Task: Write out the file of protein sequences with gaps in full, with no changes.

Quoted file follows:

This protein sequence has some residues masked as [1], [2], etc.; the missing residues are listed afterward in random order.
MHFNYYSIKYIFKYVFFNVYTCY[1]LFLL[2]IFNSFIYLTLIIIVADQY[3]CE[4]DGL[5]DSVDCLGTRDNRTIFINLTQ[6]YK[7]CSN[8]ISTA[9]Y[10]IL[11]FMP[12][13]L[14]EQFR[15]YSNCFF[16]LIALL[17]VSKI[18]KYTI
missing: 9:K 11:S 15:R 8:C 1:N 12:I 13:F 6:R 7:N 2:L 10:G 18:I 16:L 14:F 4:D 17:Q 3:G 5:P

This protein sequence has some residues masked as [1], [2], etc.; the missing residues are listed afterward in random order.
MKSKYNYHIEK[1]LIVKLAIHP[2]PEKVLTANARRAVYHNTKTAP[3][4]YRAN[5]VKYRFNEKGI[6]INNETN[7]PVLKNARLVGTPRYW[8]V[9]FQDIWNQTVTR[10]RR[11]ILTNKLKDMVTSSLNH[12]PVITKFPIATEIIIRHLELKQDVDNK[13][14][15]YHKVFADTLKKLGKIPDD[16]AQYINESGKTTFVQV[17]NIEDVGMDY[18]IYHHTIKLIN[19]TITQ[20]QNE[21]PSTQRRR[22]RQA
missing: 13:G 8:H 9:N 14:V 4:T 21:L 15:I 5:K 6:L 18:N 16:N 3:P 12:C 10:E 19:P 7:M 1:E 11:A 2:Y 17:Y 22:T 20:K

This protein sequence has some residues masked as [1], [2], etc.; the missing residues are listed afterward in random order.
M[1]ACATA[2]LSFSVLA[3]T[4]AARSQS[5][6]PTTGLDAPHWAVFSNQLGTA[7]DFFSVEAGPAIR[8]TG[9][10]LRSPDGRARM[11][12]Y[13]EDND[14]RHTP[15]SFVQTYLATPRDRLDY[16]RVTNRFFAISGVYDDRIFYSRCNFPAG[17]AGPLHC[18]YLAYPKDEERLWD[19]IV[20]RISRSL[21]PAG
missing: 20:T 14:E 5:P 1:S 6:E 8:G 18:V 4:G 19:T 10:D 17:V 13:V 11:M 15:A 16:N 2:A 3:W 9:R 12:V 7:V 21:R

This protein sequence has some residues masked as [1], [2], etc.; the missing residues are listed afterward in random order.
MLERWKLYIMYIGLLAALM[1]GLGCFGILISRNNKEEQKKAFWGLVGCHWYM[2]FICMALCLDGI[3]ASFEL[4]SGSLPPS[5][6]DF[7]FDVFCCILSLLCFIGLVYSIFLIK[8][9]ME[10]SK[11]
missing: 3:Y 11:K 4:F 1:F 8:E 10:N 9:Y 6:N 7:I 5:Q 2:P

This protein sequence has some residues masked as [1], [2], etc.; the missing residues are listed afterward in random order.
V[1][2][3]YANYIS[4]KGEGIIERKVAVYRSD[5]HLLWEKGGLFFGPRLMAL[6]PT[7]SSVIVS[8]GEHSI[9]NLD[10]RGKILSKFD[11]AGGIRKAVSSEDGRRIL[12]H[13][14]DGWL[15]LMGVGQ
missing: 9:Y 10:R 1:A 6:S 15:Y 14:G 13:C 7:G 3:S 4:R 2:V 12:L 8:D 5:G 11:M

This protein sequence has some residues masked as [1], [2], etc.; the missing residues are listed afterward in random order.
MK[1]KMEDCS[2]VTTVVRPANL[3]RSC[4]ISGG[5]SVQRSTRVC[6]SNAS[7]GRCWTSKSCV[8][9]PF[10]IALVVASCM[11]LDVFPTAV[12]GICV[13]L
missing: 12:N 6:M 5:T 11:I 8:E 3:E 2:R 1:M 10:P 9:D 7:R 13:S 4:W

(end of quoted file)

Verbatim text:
This protein sequence has some residues masked as [1], [2], etc.; the missing residues are listed afterward in random order.
MHFNYYSIKYIFKYVFFNVYTCY[1]LFLL[2]IFNSFIYLTLIIIVADQY[3]CE[4]DGL[5]DSVDCLGTRDNRTIFINLTQ[6]YK[7]CSN[8]ISTA[9]Y[10]IL[11]FMP[12][13]L[14]EQFR[15]YSNCFF[16]LIALL[17]VSKI[18]KYTI
missing: 9:K 11:S 15:R 8:C 1:N 12:I 13:F 6:R 7:N 2:L 10:G 18:I 16:L 14:F 4:D 17:Q 3:G 5:P

This protein sequence has some residues masked as [1], [2], etc.; the missing residues are listed afterward in random order.
MKSKYNYHIEK[1]LIVKLAIHP[2]PEKVLTANARRAVYHNTKTAP[3][4]YRAN[5]VKYRFNEKGI[6]INNETN[7]PVLKNARLVGTPRYW[8]V[9]FQDIWNQTVTR[10]RR[11]ILTNKLKDMVTSSLNH[12]PVITKFPIATEIIIRHLELKQDVDNK[13][14][15]YHKVFADTLKKLGKIPDD[16]AQYINESGKTTFVQV[17]NIEDVGMDY[18]IYHHTIKLIN[19]TITQ[20]QNE[21]PSTQRRR[22]RQA
missing: 13:G 8:H 9:N 14:V 4:T 21:L 15:I 5:K 6:L 18:N 16:N 3:P 12:C 10:E 19:P 7:M 1:E 11:A 2:Y 17:Y 22:T 20:K

This protein sequence has some residues masked as [1], [2], etc.; the missing residues are listed afterward in random order.
M[1]ACATA[2]LSFSVLA[3]T[4]AARSQS[5][6]PTTGLDAPHWAVFSNQLGTA[7]DFFSVEAGPAIR[8]TG[9][10]LRSPDGRARM[11][12]Y[13]EDND[14]RHTP[15]SFVQTYLATPRDRLDY[16]RVTNRFFAISGVYDDRIFYSRCNFPAG[17]AGPLHC[18]YLAYPKDEERLWD[19]IV[20]RISRSL[21]PAG
missing: 20:T 14:E 5:P 1:S 6:E 8:G 18:V 4:G 19:T 10:D 17:V 13:V 11:M 15:A 16:N 2:A 3:W 9:R 12:V 7:V 21:R

This protein sequence has some residues masked as [1], [2], etc.; the missing residues are listed afterward in random order.
MLERWKLYIMYIGLLAALM[1]GLGCFGILISRNNKEEQKKAFWGLVGCHWYM[2]FICMALCLDGI[3]ASFEL[4]SGSLPPS[5][6]DF[7]FDVFCCILSLLCFIGLVYSIFLIK[8][9]ME[10]SK[11]
missing: 3:Y 11:K 4:F 1:F 8:E 10:N 9:Y 6:N 7:I 5:Q 2:P

This protein sequence has some residues masked as [1], [2], etc.; the missing residues are listed afterward in random order.
V[1][2][3]YANYIS[4]KGEGIIERKVAVYRSD[5]HLLWEKGGLFFGPRLMAL[6]PT[7]SSVIVS[8]GEHSI[9]NLD[10]RGKILSKFD[11]AGGIRKAVSSEDGRRIL[12]H[13][14]DGWL[15]LMGVGQ
missing: 9:Y 10:R 1:A 6:S 15:Y 14:G 13:C 7:G 3:S 4:R 2:V 12:L 8:D 5:G 11:M

This protein sequence has some residues masked as [1], [2], etc.; the missing residues are listed afterward in random order.
MK[1]KMEDCS[2]VTTVVRPANL[3]RSC[4]ISGG[5]SVQRSTRVC[6]SNAS[7]GRCWTSKSCV[8][9]PF[10]IALVVASCM[11]LDVFPTAV[12]GICV[13]L
missing: 12:N 6:M 5:T 11:I 8:E 3:E 2:R 1:M 10:P 9:D 7:R 13:S 4:W